Adventures in the Northeast (northeast Utah, that is)

Posted On
Apr 08, 2010
Northern Utah

Story and Photos by Ruth Hines


Our family set out on a new adventure to the far northeastern corner of Utah.  We had several reasons for choosing this part of our great state.  Since my husband and I had enjoyed some whitewater rafting years ago, we had always wanted our children to experience this, so we signed up for a river trip on the Green River.  My kids had developed an interest in fishing, but since my husband and I had no experience in this area, we decided to hire a local guide to fish on Flaming Gorge Reservoir.  Our son, Michael, was in fourth grade and the students were to choose and visit a county or area in Utah then prepare and submit a report on their experience.  This entire area was new to our children, and we were excited about these new experiences for our family.


We arrived in the evening at Red Canyon Lodge, a place I knew our kids would enjoy.  We stayed in a very comfortable cabin near a lake where kids fish for free.  It turned out that they fell in love with this fishing hole and the entire surroundings, nestled in a high altitude forest.  It was beautiful and serene.  Mark Wilson and the staff of Red Canyon lodge were very hospitable.  One staff member even took Michael out on a paddle boat on the lake as daughter Jennifer fished off the dock (and caught two trout).  Canoes were also available as well as horseback riding, biking and hiking.  Plenty to keep active and curious children busy.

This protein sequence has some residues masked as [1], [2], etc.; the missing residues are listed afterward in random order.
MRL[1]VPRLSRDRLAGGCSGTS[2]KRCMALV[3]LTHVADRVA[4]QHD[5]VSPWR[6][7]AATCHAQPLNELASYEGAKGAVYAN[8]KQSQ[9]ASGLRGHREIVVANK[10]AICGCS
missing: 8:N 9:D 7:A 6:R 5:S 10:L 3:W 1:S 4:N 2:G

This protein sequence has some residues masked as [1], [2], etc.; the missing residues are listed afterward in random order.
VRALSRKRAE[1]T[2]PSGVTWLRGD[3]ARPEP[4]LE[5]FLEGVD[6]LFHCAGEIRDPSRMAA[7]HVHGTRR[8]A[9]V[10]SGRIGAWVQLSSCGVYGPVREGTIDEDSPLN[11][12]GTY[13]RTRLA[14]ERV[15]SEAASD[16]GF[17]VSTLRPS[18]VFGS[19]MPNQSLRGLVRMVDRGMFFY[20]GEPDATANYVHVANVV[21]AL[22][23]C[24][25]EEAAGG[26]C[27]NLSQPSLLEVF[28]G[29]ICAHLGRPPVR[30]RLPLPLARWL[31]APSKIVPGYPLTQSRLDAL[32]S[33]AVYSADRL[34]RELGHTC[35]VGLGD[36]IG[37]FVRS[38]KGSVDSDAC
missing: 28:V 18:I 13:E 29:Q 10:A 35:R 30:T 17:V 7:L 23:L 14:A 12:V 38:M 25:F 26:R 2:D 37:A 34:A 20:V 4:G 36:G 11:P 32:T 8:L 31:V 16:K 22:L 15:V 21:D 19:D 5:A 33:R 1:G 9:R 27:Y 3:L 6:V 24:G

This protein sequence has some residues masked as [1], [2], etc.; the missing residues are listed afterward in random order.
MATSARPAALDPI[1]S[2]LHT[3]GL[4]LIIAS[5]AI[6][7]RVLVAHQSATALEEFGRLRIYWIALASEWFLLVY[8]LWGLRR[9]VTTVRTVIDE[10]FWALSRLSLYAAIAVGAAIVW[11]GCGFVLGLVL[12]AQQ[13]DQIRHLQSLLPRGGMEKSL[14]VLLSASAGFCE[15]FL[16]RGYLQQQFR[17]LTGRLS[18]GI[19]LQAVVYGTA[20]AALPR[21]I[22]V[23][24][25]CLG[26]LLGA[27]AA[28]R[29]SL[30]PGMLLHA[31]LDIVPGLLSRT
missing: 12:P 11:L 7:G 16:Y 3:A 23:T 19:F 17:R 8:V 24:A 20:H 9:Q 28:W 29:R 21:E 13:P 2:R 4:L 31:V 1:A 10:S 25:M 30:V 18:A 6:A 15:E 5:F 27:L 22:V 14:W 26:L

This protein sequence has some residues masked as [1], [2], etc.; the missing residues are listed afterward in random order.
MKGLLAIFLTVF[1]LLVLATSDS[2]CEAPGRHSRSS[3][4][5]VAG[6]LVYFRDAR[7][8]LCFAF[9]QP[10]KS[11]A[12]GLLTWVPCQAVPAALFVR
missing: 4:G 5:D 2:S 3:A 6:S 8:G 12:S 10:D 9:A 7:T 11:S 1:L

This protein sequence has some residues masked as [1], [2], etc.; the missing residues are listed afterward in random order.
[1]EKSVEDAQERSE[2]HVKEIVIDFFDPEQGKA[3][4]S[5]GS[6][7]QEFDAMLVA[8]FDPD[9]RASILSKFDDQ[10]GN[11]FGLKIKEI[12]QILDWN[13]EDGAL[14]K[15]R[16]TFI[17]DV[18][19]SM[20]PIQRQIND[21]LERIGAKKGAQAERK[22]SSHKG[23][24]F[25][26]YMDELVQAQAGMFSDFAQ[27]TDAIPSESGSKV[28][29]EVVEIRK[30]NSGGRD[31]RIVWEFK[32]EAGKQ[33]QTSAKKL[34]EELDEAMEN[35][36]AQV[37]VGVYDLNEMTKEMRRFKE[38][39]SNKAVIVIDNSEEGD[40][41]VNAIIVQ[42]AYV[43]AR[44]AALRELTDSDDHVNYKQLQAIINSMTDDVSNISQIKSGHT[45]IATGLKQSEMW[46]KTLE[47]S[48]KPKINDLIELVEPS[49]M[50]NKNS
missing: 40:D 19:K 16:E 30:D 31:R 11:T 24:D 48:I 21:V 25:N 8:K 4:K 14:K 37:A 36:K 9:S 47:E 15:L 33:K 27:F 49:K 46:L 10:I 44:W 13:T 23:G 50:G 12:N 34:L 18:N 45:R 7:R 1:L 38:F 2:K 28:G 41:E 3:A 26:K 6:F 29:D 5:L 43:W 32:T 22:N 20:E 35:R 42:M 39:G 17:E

Just being in the out-of-doors gave them a sense of adventure.  They enjoyed chasing chipmunks and lizards, catching a moth on a twig and scavenging the area for the perfect s'mores sticks.  (They learned how to roast marshmallows with the "original" marshmallow roasters, since Mom forgot to bring the commercially produced ones.)  As we drove down the short road to the Red Canyon Overlook we passed several Bighorn Sheep near the road.  This is the closest we had been to Bighorn in the wild.  Of course, we had to stop and take some photos.  They didn't seem at all bothered by our presence.  There is an abundance of wildlife in the area including deer, elk, and marmots.  Rare raptors also make their homes here--peregrine falcons, osprey and golden eagles.


Red Canyon Overlook offers an inspirational view of this deep gorge about 4,000 feet across and the lake 1700 feet below.  There were interpretive signs along the walk explaining the history and geology of the area.  There were large cracks in the earth as a result of water seeping into the earth's cracks, freezing, expanding and splitting the rock.  The children found this geology lesson quite interesting.